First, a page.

William Shakespeare. Sonnet 19
Devouring Time, blunt thou the lion’s paws,
And make the earth devour her own sweet brood;
Pluck the keen teeth from the fierce tiger’s jaws,
And burn the long-lived phoenix in her blood;
Make glad and sorry seasons as thou fleet’st,
And do whate’er thou wilt, swift-footed Time,
To the wide world and all her fading sweets;
But I forbid thee one most heinous crime:
O! carve not with thy hours my love’s fair brow,
Nor draw no lines there with thine antique pen;
Him in thy course untainted do allow
For beauty’s pattern to succeeding men.
Yet, do thy worst old Time: despite thy wrong,
My love shall in my verse ever live young.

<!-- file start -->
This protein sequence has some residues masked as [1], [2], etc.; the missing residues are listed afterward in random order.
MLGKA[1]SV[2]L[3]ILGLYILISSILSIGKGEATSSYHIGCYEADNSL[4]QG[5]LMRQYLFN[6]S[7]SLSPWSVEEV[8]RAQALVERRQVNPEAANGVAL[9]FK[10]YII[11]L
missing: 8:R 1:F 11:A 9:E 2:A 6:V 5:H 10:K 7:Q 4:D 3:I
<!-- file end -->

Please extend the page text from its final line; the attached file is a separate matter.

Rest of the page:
The reference point for this translation is, of course, Michelangelo’s David – the image inevitably suggested by the very concept of “beauty’s pattern to succeeding men”, by the mention of carving, and, last but not least, by the powerful, truly timeless, rhythm of the third quatrain.
In the painting, David is imbued with the warmth of life absent from the marble, but subjected to destructive red brushstrokes of devouring time. Both are contrasted to the blue movement emanating from his sling, the eternal symbol of seemingly impossible victory, this time, against the fierce Goliath of time.